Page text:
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Efforts to protect Pakistan's car industry

Publication Date : 08-11-2012


The federal industries ministry of Pakistan has stepped up its efforts to lobby with other ministries to reduce the age limit for import of used cars from five-year to three years in a bid to provide protection to local manufacturers.

At the same time, the depreciation limit of used cars will also come down to 24 per cent from the current 48 per cent. This means that importer can now only avail a maximum of 24 per cent depreciation in value of car for assessment of duty and taxes.

This almost half reduction in depreciation and age limit will erode the incentive for importing the used cars altogether. As a result, the used cars imports will be reduced drastically in the coming months.

Last year, more than 56,000 used cars were imported, which not only provide alternative choice for buying cars but also at reduced prices.

An official source in the ministry of industries told Dawn that Federal Minister for Industries Pervaiz Elahi has directed the secretary of industries to take up the issue with the ministry of commerce for immediate reduction in the age limit.

Elahi, who also holds the post of deputy prime minister, also ordered to make the decision immediately.

“First implement the decision, then do studies and other work,” the minister was quoted by the source.

Currently, import of used cars is allowed under three schemes for overseas Pakistanis. However, commercial importers used documents of overseas Pakistanis to import cars on their passports and sell them in the domestic market.

On August 31, the depreciation limit for used cars was reduced to 48 per cent from 60 per cent on the recommendation of the local industries.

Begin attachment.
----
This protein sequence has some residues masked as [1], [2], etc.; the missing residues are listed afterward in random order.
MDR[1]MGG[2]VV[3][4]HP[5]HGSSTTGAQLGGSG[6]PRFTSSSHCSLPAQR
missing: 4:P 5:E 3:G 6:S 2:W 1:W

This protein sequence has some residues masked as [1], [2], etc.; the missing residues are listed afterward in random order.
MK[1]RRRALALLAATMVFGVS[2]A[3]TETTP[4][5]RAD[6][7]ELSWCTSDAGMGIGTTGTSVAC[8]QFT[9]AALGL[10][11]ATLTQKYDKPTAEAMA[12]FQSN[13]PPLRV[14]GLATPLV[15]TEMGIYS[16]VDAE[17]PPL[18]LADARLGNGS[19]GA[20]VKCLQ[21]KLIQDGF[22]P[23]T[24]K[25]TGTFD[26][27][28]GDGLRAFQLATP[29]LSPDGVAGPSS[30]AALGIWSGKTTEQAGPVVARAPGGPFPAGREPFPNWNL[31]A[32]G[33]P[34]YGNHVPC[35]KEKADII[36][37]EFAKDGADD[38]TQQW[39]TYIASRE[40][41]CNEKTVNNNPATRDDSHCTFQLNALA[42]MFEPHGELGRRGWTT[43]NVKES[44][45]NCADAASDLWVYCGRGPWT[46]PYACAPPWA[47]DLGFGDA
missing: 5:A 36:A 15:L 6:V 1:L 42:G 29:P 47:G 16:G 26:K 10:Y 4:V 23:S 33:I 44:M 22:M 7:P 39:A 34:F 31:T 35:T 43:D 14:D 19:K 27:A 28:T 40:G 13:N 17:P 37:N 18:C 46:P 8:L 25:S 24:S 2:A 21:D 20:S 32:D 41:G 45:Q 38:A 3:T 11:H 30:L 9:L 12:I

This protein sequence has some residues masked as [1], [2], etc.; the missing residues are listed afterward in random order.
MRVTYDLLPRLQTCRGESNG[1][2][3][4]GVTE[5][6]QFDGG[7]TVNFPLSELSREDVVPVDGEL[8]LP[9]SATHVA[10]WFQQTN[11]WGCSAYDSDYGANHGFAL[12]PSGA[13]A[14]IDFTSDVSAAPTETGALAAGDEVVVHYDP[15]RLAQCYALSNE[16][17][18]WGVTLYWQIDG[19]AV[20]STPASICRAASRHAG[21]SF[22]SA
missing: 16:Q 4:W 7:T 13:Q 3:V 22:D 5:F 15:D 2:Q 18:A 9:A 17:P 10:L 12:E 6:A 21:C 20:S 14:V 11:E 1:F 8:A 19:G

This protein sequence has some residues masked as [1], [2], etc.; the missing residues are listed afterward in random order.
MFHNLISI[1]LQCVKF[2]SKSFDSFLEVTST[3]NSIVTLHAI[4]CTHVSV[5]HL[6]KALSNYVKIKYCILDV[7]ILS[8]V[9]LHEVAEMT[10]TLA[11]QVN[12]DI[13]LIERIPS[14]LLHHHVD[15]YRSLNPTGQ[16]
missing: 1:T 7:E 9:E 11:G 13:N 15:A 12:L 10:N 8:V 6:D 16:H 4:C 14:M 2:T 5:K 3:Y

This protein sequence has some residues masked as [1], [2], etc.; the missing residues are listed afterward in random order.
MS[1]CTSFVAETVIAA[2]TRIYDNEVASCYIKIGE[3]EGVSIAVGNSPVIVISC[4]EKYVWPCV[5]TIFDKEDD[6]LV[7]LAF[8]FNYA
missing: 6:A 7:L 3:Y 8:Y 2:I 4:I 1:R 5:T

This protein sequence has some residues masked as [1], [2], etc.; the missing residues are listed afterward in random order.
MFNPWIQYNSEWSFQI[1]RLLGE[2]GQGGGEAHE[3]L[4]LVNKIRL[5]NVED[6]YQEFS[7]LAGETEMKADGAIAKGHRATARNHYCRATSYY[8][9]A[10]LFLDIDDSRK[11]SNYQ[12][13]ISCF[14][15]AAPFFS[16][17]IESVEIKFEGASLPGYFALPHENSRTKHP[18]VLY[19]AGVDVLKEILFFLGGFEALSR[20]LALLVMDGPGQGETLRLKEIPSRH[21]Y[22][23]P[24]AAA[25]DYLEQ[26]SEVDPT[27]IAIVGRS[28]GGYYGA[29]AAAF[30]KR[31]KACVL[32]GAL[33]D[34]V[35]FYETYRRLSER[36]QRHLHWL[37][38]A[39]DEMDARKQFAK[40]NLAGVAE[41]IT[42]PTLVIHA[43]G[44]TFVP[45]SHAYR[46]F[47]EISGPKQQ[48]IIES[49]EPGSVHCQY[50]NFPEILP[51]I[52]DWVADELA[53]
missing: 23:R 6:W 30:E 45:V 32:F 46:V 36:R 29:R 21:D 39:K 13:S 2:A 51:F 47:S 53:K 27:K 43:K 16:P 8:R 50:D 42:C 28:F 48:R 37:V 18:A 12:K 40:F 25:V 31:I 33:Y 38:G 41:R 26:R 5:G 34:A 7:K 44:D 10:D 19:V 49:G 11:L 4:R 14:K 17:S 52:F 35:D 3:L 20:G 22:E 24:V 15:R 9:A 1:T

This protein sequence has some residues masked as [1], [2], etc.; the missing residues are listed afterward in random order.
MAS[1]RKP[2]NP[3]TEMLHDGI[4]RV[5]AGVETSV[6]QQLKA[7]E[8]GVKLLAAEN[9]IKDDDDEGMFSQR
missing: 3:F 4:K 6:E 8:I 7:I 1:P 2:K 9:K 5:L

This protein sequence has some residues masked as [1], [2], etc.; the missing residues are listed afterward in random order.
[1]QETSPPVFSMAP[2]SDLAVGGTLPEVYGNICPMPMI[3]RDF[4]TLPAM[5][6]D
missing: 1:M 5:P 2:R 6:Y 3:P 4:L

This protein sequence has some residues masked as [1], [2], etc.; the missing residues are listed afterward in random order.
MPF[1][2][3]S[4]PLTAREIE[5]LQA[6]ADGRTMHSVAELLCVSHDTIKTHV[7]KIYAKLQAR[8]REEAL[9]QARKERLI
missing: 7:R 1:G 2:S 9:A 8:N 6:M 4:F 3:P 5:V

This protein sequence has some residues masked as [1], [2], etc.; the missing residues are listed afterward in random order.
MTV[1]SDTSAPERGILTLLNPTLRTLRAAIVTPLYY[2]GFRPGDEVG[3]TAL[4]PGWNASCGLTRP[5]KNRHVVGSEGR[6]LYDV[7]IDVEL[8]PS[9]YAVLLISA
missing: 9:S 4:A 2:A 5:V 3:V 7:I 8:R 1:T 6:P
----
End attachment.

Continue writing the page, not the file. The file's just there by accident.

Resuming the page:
Interestingly, the same government on Dec 10, 2010 enhanced the age limit to five years from three with a strong message of displeasure to domestic car assemblers for their constant ignorance to Islamabad’s demand to lower car prices.

The five-year old cars are cheaper than the three-year old ones to be imported under transfer of residence and personal baggage schemes of expatriate having a stay of more than six months abroad and gifts schemes entitled to blood relatives in case of more than two years stay abroad.

However, car prices have not decreased since December 2010, but rather increased manifold.

The only thing that had happened was the change of guard. Federal Minister for Industries Manzoor Watto at that time was replaced by Pervaiz Elahi who now wants to provide protection to local industries.

Chairman, Pakistan Automotive Manufacturers Association, Pervez Ghias, has justified the decision to lower the age limit for the cars. He said nowhere in the region, import of used cars is allowed.

Due to massive import of used cars, demand for locally manufactured cars in the first quarter (July-September) of the current fiscal year declined by over 30 per cent, he maintained.

Ghias said the government has still not realised the impact of rupee depreciation against the yen on imported parts which is forcing local car makers to raise prices on imported completely knocked down kits and other parts. He said from 2007 till to date, yen has appreciated massively.

Contrary to the industry point of view, All-Pakistan Motor Dealers Association chairman H.M. Shahzad told Dawn that the government intension to again reduce the age limit will hurt the masses.

He said that the import of used cars had not only yielded an additional revenue 33 billion rupees (US$343.93 million) to government, but also provided cheaper cars to common consumers.

“We will support government to completely ban import of all cars in case the local assembler manufacture Made in Pakistan cars,” Shahzad said.

There is no choice with local buyers as the small cars like Alto and Cuore production has also been discontinued.

“We are also stakeholders and the government should also seek our opinion before making any final decision,” the dealers association said.

A total of 72,000 used cars and other vehicles imported under transfer of residence, personal baggage and gift schemes had arrived in 2005-06. At that time, the government had allowed import of 10 years old vehicles.

But after a strong representation from the local assemblers, the imports have been continuously falling sharply.

In 2006-07, the age limit was reduced to five years and imports fell to 42,000 units. In 2007-08, the age limit was further slashed to three years.

In 2008-09, the government had imposed 50 per cent regulatory duty followed by 12.5 per cent increase in customs duty and cut in depreciation to one per cent from two per cent.


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